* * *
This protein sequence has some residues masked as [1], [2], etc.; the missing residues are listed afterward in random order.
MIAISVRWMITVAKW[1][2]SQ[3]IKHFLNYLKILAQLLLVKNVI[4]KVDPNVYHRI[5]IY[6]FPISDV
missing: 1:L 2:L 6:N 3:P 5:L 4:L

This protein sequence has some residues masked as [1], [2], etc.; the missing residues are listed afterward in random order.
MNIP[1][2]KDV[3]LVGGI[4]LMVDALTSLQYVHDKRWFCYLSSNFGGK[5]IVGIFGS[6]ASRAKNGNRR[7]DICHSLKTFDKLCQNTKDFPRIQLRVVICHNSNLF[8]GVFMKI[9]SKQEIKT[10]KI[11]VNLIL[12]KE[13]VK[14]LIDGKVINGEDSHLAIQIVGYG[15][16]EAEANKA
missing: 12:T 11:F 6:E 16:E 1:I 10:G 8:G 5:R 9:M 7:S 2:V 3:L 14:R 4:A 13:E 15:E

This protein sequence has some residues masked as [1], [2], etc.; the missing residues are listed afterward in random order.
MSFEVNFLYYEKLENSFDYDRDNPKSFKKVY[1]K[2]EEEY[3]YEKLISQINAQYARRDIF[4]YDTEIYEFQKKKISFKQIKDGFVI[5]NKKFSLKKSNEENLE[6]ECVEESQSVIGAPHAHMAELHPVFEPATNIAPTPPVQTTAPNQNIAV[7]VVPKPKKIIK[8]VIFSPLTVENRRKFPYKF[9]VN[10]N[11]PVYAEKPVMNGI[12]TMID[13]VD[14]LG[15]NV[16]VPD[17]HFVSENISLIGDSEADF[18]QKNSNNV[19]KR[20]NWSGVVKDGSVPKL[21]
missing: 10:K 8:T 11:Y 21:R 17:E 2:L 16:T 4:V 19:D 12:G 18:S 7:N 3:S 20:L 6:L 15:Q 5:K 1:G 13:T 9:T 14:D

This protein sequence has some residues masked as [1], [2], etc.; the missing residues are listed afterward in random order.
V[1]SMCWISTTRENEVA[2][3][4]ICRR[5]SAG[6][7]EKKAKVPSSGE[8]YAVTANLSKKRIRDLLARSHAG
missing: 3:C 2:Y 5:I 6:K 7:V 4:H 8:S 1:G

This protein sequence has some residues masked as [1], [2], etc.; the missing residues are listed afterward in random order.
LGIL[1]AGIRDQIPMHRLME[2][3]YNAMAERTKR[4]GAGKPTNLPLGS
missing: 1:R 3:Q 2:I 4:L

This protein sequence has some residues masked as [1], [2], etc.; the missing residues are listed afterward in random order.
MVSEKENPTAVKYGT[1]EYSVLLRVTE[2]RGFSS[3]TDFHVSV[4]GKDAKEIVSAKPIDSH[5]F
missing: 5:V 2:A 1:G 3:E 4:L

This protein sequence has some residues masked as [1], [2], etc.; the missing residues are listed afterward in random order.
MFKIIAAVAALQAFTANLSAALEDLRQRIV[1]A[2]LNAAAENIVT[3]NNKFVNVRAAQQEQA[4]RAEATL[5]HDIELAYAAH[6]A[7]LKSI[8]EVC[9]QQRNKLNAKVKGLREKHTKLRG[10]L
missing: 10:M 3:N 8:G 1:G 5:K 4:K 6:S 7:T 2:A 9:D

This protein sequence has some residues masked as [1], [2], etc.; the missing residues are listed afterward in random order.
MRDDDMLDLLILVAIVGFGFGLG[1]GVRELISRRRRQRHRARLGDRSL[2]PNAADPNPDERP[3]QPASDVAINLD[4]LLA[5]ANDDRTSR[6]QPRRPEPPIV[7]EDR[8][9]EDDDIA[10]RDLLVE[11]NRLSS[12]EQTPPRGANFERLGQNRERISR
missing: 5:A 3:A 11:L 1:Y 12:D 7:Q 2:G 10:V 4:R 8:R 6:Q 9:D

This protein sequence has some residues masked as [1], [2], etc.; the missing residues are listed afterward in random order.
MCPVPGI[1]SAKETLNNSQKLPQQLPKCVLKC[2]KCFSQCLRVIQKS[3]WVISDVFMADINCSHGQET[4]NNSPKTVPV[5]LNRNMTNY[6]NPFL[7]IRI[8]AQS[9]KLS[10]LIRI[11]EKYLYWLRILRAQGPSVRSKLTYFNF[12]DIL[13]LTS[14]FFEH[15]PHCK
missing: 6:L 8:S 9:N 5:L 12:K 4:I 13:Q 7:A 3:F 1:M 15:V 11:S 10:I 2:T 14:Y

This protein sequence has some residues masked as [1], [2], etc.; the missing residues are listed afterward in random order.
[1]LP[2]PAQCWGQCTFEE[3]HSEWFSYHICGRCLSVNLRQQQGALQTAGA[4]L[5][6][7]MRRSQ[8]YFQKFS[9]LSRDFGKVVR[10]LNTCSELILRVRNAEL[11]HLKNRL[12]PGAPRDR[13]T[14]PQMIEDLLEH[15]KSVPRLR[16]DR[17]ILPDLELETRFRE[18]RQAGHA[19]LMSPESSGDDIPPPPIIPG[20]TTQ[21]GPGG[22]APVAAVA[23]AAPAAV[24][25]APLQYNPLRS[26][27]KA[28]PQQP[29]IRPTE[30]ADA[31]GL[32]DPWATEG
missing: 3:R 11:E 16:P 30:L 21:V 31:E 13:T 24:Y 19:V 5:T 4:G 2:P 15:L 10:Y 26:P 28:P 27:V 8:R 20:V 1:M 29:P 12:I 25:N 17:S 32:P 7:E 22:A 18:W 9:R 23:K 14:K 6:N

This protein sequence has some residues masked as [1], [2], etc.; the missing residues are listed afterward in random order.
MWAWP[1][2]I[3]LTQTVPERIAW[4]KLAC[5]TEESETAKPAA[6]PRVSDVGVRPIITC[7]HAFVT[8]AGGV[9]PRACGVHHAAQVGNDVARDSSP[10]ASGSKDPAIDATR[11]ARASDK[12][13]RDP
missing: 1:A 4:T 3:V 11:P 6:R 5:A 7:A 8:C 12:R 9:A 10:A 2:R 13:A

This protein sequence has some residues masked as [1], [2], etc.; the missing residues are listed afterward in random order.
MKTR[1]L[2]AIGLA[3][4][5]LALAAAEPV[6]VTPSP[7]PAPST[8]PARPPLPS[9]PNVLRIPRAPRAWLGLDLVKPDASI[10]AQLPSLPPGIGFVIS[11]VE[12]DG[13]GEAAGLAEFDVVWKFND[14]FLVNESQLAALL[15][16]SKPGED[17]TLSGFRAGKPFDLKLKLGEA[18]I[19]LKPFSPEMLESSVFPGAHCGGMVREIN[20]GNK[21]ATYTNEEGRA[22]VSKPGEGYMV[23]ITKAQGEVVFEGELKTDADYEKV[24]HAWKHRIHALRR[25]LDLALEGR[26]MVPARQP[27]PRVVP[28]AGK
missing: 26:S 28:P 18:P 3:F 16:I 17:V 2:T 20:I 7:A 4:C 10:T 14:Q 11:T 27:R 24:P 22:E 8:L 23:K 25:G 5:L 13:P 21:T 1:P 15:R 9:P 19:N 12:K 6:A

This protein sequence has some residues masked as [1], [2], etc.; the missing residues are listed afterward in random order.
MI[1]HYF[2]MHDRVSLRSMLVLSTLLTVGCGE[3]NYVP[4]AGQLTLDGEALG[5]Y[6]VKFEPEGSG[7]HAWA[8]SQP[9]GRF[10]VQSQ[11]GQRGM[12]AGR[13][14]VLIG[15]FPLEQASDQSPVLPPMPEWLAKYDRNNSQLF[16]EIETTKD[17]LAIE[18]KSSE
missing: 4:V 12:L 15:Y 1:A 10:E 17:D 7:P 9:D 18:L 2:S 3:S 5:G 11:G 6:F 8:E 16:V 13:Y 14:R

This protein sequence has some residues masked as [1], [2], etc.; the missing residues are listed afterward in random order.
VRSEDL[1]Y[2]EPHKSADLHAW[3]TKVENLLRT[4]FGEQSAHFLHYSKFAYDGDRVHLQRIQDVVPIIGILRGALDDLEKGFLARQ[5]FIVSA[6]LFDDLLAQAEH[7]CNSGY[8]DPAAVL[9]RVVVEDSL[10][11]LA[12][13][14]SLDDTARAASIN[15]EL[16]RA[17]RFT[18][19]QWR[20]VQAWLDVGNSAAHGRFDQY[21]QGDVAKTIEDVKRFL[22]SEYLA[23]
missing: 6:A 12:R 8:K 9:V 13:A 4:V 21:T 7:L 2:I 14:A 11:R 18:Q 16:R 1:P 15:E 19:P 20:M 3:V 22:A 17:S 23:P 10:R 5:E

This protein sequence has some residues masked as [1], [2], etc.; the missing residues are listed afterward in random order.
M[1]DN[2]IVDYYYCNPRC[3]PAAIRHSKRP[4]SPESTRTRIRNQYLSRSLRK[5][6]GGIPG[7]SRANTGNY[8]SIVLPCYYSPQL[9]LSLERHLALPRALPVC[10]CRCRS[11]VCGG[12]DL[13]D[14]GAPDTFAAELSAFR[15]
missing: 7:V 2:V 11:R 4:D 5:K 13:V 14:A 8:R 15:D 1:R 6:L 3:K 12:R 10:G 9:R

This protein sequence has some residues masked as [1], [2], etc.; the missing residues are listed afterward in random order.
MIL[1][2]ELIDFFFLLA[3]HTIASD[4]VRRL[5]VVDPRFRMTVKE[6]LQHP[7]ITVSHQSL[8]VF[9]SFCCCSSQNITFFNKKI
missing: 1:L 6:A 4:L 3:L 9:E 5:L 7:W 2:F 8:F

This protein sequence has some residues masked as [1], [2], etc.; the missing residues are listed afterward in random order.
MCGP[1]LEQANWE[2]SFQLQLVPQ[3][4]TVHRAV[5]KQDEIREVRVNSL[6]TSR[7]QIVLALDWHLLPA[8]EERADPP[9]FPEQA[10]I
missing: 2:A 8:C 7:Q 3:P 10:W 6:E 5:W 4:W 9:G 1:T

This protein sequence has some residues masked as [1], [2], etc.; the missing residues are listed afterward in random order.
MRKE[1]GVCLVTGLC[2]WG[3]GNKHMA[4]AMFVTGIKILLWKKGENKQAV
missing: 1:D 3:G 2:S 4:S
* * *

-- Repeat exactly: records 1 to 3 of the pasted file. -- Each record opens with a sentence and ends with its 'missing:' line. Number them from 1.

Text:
This protein sequence has some residues masked as [1], [2], etc.; the missing residues are listed afterward in random order.
MIAISVRWMITVAKW[1][2]SQ[3]IKHFLNYLKILAQLLLVKNVI[4]KVDPNVYHRI[5]IY[6]FPISDV
missing: 1:L 2:L 6:N 3:P 5:L 4:L

This protein sequence has some residues masked as [1], [2], etc.; the missing residues are listed afterward in random order.
MNIP[1][2]KDV[3]LVGGI[4]LMVDALTSLQYVHDKRWFCYLSSNFGGK[5]IVGIFGS[6]ASRAKNGNRR[7]DICHSLKTFDKLCQNTKDFPRIQLRVVICHNSNLF[8]GVFMKI[9]SKQEIKT[10]KI[11]VNLIL[12]KE[13]VK[14]LIDGKVINGEDSHLAIQIVGYG[15][16]EAEANKA
missing: 12:T 11:F 6:E 16:E 1:I 10:G 8:G 5:R 9:M 7:S 2:V 3:L 14:R 4:A 13:E 15:E

This protein sequence has some residues masked as [1], [2], etc.; the missing residues are listed afterward in random order.
MSFEVNFLYYEKLENSFDYDRDNPKSFKKVY[1]K[2]EEEY[3]YEKLISQINAQYARRDIF[4]YDTEIYEFQKKKISFKQIKDGFVI[5]NKKFSLKKSNEENLE[6]ECVEESQSVIGAPHAHMAELHPVFEPATNIAPTPPVQTTAPNQNIAV[7]VVPKPKKIIK[8]VIFSPLTVENRRKFPYKF[9]VN[10]N[11]PVYAEKPVMNGI[12]TMID[13]VD[14]LG[15]NV[16]VPD[17]HFVSENISLIGDSEADF[18]QKNSNNV[19]KR[20]NWSGVVKDGSVPKL[21]
missing: 10:K 8:T 11:Y 21:R 17:E 2:L 16:T 4:V 19:D 12:G 18:S 7:N 3:S 20:L 6:L 15:Q 5:K 1:G 13:T 9:T 14:D